Samuel Gurney and his family were at the forefront of the fight against slavery - just one of the many battles Samuel fought during his notable life.
Gurney was born at Earlham Hall near Norwich on 18th October 1786. He then went on to marry Elizabeth Sheppard, the daughter of James Sheppard who had bought John Fothergill’s estate in Upton. When James died, the two of them went on to inherit the estate where they lived most of their lives. His older sister Elizabeth Gurney married Joseph Fry and went on to become the renowned Elizabeth Fry. Another one of his sisters Hannah married Thomas Fowell Buxton who later went on to become an MP and led the campaign against slavery after William Wilberforce’s death.
Samuel was a hugely successful banker and acquired a great deal of wealth throughout his time, although he never relinquished his Quaker beliefs. He maintained high minded principles including personal integrity and prudence with other people’s money and considered financial recklessness something to be embarrassed about. Samuel throughout his life became more and more involved in philanthropic activities.
His wealth was essential in his family’s work for good causes. His concerns were not just focused on England, but all over the world. He made important personal contribution to the development of Liberia, an African country set up in the 1820s as a home for emancipated slaves from America. He attended the 1840 World Anti-Slavery convention in London and in 1843 became chairman of the convention. He also interested himself in the Niger expedition of 1841 and hosted many at his house in Upton. He became the liberal patron of the infant colony of Liberia and became treasurer of the British and Foreign School Society in 1843.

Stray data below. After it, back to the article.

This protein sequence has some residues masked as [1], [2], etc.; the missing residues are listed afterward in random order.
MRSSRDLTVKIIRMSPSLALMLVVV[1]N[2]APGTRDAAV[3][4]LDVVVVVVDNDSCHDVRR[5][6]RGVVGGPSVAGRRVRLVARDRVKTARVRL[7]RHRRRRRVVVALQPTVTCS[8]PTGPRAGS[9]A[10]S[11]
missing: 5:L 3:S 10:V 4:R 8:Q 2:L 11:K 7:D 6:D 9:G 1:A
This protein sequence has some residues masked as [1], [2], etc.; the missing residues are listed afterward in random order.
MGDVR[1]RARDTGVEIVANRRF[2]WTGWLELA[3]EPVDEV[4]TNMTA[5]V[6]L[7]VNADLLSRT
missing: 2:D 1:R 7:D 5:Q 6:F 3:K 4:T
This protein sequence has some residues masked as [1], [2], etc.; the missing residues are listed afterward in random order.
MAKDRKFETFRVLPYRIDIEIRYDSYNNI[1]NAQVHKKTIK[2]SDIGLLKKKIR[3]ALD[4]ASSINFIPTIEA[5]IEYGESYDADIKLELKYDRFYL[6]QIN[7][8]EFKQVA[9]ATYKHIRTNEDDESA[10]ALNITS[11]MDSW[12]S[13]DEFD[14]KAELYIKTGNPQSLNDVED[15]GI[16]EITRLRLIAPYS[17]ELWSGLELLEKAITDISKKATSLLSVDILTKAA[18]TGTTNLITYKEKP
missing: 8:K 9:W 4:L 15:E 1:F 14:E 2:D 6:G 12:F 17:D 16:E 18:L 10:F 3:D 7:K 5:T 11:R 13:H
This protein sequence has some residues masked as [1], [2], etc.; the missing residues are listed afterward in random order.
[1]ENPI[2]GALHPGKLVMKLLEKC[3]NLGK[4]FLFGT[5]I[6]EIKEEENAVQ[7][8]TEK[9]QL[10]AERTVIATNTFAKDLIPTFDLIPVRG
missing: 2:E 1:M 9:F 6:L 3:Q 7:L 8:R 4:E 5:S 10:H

In 1849 he undertook a tour of Ireland where he made considerable gifts to poor people. In 1851 Samuel gave £1,000 (£54,000 in today’s world) to buy the territory of Gallinas near the Liberian border where there was a large slavery border which was a threat to the Liberians. A town was built on this land and called Gurney in recognition of his contribution.
In 1853 he accompanied a deputation sent to Napoleon III to express a desire for long continuance of peace and amity between England and France. On his initiative, the Poplar Hospital for Accidents, the first casualty hospital for dockworkers was opened in 1855. His wife died in 1855, after which he moved to Nice. In 1856 with his health getting worse, he sought to return home. Unfortunately he could only make it to Paris and died in a hotel in that city in 1856.
The local authorities in West Ham have recognised his charitable work and erected a memorial to him in Stratford Broadway. He is less well remembered today than his sister Elizabeth Fry and his brother-in-law Thomas Fowell Buxton but without his practical and financial support neither would have been so successful.
Image: Samuel Gurney, Courtesy of Newham Archives